Outrage grows after South Carolina officer throws student in classroom

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(CNN) — Even without the full context, even without knowing what happened beforehand, the video is appalling.

It shows a South Carolina school resource officer yanking a student from her desk, causing her to fall backward in her chair. He then throws her several feet across the floor.

Other students sit silently, with one student covering his face with his hand.

But the outrage was raucous on social media, with some calling for the officer’s firing.

A violent confrontation

The incident started when a teacher at Spring Valley High School in Columbia told the student to leave the classroom, CNN affiliate WIS reported. When the student refused, the school resource officer — Richland County Sheriff’s Deputy Ben Fields — was called in.

It’s not clear what happened immediately before the cell phone video starts recording. But when it does, the school resource officer is heard telling the student to get up from her desk.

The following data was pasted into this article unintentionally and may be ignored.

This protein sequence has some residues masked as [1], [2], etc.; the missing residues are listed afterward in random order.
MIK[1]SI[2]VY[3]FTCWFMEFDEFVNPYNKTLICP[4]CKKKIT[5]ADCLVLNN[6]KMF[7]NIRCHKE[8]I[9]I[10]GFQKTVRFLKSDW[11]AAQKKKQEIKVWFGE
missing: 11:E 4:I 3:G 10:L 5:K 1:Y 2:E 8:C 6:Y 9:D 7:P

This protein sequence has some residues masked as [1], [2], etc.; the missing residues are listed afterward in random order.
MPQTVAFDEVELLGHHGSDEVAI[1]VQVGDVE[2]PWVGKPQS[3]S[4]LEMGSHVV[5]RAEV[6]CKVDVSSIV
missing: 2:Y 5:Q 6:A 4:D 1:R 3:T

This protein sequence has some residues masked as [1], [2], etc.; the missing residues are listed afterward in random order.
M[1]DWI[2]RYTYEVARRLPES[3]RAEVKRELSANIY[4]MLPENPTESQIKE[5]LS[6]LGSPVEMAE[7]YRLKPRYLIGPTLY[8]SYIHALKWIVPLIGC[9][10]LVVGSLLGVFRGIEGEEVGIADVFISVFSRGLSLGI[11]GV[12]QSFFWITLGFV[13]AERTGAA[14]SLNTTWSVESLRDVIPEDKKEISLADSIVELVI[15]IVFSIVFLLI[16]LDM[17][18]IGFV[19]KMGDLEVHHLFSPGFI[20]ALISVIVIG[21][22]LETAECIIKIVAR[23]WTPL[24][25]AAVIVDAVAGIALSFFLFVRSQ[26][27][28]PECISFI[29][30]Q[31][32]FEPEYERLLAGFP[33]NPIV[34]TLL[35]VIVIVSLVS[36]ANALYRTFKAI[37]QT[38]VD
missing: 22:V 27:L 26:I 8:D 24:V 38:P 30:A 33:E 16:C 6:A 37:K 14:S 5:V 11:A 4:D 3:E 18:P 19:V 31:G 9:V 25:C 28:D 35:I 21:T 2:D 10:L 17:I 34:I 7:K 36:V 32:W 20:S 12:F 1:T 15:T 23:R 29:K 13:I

“You’re either going to come with me, or I’m going to make you,” he says.

The student doesn’t budge. Fields tells her, “Come on, I’m going to get you up,” and tries to pull her from the desk.

She falls backward in her chair, but the officer doesn’t stop. He lifts her body slightly off the ground and hurls her several feet across the room.

David Klinger, a criminology professor at the University of Missouri-St. Louis, said the deputy’s actions seem unjustifiable.

“It literally makes no sense, as I’m looking at it, why he would escalate to that point — pick her up, pick up the chair she’s in, the desk she’s in, and toss her,” Klinger said.

“There may be some logical explanation, but I can’t see it.”

Shocked Twitter users couldn’t understand it, either.

“I don’t care what this kid supposedly did. She’s a kid,” Charles Clymer tweeted. “Did she threaten his life? No? End of discussion.”